I said the one thing I did like about Waterstones was their ‘favourite books’ lists and staff recommendations.   Because they seemed to like a lot of the books I'd already read and loved, I took a chance on Pema Chodron, figuring she might be good too.  And she was. 

And Mrs Big agreed.  But then, she would.  :-)

But seriously.  Word of mouth.  Which is maybe where we turn full circle and look at the value of blogs and social media again.    We're in a world of too many authors and not enough readers, with the big publishers generally no longer acting as decent gatekeepers.  The mainstream press doesn't really help either - they play the celebrity game and, to be fair, are simply overwhelmed by Too Many Books.  So perhaps this is where blogs and Twitter and so on come into their own.  Except...hmm... they're clogged up with people shouting about their own books.  Aaaghhh.  

Maybe we all just gyrate in a sea of more and more books? 

Anyhow, I wrote this a while back and it made sense at the time but, reading it back now, I haven't got a clue what I'm going on about.  what do you think?  Do we know where we're going to?  Does it matter?  

'What do you want to write next?' asked both Mrs Big and Mr Small.
'Not the foggiest,' I said.   :-) 


Potty Mummy said...

Well - you may not know whether your post makes sense, but it did to me. Thanks for posting it; in a way, it's comforting to know there's no grand plan or set template for writing success.

Anonymous said...

It seams the buk market has changed dramatically over the past couple years. By 360 degrees. :o)

Ross Mountney said...

Fascinating post - very poignant as a one-book-published-but-about-to-put-fingers-up-to-publishers-and-go-indie author, who has friends in similar circumstances. I like to think we writers - who are after all the ones who make money for the publishers but they forget that - will be able to really go for it themselves now that they have the facilities of the web, and there may come a time when the writers are choosy about their publishers rather than it always being the other way round!:) Thanks for this Jane, makes good sense to me!

Anonymous said...

I mean, celebrity has always been selling. Nothing's changed. So, if you want to get your book published in the mainstream, first become a celebrity. However, trying to become a celebrity by getting your book published will just make you scratch from the start. Every Time. :o)

Anonymous said...

But seriously, I'm not sure it's such a good idea to approach an agent or a publisher with a 'Just tell me what you can sell, and I'll write it for you.' :o)

Exmoorjane said...

@PM - I dunno, I like grand plans..even if they fail every time. :)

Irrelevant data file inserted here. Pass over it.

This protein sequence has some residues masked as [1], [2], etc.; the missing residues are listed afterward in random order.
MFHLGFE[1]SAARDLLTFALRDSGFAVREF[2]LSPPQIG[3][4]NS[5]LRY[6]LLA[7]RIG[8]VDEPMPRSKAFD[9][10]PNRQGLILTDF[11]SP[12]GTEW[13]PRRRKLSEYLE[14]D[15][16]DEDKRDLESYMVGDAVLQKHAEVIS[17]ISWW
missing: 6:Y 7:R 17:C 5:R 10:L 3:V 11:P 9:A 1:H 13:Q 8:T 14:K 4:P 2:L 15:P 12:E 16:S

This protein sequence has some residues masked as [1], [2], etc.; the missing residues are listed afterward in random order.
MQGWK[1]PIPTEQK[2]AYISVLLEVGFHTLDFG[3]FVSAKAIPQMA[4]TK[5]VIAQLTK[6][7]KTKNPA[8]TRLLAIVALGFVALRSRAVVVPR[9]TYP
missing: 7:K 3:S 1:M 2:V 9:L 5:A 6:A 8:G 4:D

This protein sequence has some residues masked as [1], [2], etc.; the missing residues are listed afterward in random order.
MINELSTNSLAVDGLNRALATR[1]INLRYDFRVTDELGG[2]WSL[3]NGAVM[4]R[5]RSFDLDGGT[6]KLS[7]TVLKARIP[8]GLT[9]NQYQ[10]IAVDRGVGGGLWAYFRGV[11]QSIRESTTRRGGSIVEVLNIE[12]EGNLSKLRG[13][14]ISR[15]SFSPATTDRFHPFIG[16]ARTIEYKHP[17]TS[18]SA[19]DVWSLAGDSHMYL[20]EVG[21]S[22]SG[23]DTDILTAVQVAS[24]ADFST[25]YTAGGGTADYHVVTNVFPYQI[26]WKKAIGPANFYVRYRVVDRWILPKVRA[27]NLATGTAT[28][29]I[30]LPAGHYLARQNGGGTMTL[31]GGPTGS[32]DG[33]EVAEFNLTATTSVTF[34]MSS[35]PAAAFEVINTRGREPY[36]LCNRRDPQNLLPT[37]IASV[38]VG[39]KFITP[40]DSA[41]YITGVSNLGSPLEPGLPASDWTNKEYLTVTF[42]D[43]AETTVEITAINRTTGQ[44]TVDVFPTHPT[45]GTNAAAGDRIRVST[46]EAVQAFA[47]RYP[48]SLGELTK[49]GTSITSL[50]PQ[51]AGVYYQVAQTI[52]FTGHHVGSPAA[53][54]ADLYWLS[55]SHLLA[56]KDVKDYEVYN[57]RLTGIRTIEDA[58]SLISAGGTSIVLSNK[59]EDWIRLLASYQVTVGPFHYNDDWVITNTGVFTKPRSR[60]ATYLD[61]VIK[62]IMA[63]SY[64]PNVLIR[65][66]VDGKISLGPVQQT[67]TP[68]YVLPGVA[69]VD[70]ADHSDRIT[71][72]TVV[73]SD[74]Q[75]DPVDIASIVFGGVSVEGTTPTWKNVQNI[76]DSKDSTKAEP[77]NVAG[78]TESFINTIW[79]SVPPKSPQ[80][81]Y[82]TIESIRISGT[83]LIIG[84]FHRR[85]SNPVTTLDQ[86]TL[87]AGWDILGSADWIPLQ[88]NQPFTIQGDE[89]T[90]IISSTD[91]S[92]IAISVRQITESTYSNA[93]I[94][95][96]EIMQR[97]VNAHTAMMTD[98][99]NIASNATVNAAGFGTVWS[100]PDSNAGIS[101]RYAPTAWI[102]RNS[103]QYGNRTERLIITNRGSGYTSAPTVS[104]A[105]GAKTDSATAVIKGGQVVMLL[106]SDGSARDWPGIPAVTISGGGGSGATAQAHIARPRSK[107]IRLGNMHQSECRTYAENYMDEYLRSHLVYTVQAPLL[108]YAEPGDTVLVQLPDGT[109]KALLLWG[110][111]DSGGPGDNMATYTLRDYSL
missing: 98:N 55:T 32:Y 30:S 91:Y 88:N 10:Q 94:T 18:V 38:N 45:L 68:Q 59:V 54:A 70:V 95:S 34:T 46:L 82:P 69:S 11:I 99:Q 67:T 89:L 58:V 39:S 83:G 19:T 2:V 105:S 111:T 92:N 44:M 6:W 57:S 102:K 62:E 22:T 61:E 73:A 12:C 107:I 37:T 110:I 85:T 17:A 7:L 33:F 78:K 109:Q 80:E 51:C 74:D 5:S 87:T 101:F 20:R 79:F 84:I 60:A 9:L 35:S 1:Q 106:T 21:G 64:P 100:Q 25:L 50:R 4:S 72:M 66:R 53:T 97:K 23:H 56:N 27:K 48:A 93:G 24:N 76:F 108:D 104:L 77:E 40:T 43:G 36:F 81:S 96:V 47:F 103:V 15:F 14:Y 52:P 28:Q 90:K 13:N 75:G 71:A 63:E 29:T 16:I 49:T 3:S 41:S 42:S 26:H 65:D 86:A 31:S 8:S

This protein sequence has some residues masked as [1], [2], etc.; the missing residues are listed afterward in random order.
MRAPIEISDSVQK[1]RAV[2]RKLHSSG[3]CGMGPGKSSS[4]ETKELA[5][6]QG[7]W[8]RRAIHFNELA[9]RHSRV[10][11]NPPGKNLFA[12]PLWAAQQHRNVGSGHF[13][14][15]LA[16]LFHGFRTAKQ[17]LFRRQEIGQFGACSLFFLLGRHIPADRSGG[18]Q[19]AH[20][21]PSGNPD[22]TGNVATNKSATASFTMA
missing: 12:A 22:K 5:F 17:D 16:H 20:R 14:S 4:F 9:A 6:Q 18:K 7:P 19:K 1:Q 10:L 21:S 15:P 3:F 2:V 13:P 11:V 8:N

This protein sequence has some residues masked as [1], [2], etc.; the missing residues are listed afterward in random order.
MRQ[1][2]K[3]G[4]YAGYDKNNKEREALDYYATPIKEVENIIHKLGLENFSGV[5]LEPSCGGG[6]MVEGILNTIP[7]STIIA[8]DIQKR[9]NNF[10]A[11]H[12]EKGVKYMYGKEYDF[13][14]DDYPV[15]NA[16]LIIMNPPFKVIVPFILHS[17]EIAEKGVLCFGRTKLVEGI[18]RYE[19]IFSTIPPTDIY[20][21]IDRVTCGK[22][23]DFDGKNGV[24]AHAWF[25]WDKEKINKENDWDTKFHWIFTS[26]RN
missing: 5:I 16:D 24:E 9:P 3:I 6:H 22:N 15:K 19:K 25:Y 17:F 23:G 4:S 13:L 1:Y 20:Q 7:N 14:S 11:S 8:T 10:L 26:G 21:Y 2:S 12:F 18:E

@Ross - I'm a dreamer too. :)

@Everything - :) (know knows) You're right, of course... I tried that before. :( But then again, I tried writing what they didn't want - and that didn't work either. :) Back to gyrating.

Anonymous said...

Heeey... I thought you'd said they didn't know what they wanted/didn't want. :o)

Exmoorjane said...

They used to say they knew what they thought they would want until they got it and realised they didn't want it any more... much like many things in life really. :)

Anonymous said...

So... They thought they used to know what to say when asked what they knew what they thought they would want until... Sorry. You lost me. :o)

Anonymous said...

And you HAVE lost me a gain... :o)

Anonymous said...

My take? Self-publish. I did and it's the most satisfying thing you can do. With Amazon, who needs book stores?

Yes, have a varied marketing strategy with as much a budget that you can afford, don't figure on getting rich, but above all, do it. Like this

Exmoorjane said...

@Everything - It's hockey...I lost myself long time back... :)

@SAOT - Well, yes - except, as you go on to say, you need the marketing. Me? I'm crap at marketing. :( When you say budget, how much and how do you spend it?

Anne Wareham said...

Marketing, marketing, marketing - do any of us need to know about anything else??
She says, having no idea about effective marketing, only ineffective =(

Anonymous said...
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Frances said...

Jane, I know you know how much I do love reading. I have my growing list of living authors and always check out their latest from the library.

I also enjoy prowling the library stacks, sometimes looking for a vintage book I've seen mentioned somewhere, and then just ambling along that bookshelf aisle, my eyes will land on something wonderful I was not looking for.

I read lots of reviews, and sometimes follow up on them. As more and more bookstores close up (like Borders) and the Nook/Kindle etc. set proliferate, reading begins to change.

When I was in London last month, I found many of my old favorite bookshops were no longer around. Well, to tell the truth, lots of my old haunts were not longer around, so I had to find some new ones.

Rambling away here, but still so love to read. xo